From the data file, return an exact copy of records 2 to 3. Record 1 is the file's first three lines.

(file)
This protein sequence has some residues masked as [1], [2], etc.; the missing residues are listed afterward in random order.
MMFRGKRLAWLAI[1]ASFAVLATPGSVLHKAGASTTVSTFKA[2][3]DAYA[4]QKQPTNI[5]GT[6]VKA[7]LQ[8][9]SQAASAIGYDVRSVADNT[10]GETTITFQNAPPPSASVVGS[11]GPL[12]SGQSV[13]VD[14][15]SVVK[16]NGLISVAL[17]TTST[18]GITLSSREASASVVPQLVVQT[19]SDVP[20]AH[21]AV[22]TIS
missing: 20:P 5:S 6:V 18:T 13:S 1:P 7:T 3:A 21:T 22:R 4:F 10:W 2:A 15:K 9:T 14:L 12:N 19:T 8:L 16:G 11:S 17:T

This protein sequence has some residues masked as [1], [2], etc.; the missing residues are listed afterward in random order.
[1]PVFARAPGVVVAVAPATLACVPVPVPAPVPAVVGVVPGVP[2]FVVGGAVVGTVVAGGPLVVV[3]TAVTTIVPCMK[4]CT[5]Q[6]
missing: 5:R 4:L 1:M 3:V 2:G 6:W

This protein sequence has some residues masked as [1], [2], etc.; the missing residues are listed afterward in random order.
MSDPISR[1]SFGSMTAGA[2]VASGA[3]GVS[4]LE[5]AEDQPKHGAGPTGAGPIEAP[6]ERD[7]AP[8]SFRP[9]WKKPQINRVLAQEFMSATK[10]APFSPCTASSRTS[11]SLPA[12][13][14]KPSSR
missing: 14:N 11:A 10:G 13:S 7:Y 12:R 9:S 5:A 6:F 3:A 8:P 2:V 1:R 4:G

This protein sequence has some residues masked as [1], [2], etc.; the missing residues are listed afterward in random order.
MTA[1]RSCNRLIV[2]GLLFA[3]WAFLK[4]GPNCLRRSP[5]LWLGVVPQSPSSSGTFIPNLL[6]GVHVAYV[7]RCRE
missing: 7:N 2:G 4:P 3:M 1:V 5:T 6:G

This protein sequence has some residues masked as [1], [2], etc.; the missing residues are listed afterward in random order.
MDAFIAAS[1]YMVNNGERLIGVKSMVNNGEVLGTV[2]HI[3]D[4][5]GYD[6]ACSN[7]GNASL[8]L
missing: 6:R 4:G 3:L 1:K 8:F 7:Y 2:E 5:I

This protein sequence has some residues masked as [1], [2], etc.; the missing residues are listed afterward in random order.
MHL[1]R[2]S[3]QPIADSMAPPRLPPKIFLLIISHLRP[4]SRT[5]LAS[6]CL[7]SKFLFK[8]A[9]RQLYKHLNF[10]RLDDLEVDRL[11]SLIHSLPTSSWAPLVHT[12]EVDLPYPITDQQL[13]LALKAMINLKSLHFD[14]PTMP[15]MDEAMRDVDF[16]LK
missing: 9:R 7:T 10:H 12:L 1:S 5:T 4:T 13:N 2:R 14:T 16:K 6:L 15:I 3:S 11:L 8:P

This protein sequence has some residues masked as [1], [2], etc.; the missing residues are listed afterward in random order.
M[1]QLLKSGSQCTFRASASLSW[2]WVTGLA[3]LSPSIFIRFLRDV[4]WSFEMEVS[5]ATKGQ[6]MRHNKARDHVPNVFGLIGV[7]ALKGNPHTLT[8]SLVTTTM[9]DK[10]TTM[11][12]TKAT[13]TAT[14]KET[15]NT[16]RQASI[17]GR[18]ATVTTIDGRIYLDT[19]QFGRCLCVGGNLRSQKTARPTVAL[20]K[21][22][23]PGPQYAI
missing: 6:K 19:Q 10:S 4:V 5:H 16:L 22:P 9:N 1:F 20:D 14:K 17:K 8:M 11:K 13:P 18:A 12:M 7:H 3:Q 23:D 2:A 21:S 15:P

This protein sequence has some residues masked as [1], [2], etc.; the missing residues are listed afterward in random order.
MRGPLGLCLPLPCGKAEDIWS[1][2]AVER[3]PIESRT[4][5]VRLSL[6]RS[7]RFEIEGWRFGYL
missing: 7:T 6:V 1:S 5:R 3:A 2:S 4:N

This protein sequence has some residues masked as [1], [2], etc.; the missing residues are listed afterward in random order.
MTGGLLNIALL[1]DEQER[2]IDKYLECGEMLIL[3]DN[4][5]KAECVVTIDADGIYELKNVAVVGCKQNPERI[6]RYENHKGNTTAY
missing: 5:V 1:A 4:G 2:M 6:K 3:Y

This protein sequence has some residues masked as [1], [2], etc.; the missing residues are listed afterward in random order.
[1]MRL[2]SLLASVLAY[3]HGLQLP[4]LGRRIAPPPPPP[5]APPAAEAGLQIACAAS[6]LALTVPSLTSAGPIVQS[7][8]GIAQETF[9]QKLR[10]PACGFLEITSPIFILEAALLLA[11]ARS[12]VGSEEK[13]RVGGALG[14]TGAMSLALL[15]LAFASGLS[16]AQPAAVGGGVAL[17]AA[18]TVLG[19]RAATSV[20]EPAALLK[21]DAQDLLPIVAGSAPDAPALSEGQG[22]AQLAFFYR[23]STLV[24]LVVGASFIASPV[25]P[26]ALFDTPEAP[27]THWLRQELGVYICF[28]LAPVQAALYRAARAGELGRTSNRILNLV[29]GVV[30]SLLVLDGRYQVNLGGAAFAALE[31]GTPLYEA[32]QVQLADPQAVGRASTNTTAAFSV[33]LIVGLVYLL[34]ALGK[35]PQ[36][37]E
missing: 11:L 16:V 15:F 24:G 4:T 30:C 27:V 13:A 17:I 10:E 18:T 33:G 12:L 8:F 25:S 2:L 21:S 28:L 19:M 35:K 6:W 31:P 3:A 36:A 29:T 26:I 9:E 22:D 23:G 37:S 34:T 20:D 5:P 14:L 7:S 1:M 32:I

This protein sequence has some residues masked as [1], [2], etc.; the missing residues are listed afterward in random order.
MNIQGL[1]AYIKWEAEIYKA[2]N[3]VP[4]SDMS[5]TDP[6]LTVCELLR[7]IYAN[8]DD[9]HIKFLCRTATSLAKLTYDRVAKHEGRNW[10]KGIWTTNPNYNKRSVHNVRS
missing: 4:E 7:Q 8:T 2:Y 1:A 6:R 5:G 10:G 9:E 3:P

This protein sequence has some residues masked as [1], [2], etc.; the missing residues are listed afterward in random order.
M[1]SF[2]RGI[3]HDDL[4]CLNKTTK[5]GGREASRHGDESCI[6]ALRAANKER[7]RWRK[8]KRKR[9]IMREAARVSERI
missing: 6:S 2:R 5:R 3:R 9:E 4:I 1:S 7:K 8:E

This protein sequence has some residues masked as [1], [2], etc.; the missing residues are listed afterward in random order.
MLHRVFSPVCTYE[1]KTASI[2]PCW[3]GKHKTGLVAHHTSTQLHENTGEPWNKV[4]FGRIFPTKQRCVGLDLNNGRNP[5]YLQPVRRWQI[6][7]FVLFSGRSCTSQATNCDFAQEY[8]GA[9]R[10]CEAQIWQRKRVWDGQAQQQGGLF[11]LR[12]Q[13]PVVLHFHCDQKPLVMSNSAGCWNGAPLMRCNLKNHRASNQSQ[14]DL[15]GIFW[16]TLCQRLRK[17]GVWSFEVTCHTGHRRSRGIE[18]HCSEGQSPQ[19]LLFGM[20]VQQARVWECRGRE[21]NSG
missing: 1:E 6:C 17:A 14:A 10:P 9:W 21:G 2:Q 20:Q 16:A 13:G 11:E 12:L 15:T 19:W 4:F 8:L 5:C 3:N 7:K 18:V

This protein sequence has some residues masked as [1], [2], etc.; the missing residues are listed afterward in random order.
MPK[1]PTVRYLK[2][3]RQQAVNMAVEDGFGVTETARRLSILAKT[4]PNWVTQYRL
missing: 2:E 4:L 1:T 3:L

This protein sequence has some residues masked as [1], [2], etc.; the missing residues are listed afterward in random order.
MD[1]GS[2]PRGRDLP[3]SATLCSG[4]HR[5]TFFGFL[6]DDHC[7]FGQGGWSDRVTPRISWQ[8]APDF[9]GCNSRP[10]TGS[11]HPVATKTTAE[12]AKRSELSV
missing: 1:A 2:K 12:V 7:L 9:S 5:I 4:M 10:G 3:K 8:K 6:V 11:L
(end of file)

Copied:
This protein sequence has some residues masked as [1], [2], etc.; the missing residues are listed afterward in random order.
[1]PVFARAPGVVVAVAPATLACVPVPVPAPVPAVVGVVPGVP[2]FVVGGAVVGTVVAGGPLVVV[3]TAVTTIVPCMK[4]CT[5]Q[6]
missing: 5:R 4:L 1:M 3:V 2:G 6:W

This protein sequence has some residues masked as [1], [2], etc.; the missing residues are listed afterward in random order.
MSDPISR[1]SFGSMTAGA[2]VASGA[3]GVS[4]LE[5]AEDQPKHGAGPTGAGPIEAP[6]ERD[7]AP[8]SFRP[9]WKKPQINRVLAQEFMSATK[10]APFSPCTASSRTS[11]SLPA[12][13][14]KPSSR
missing: 14:N 11:A 10:G 13:S 7:Y 12:R 9:S 5:A 6:F 3:A 8:P 2:V 1:R 4:G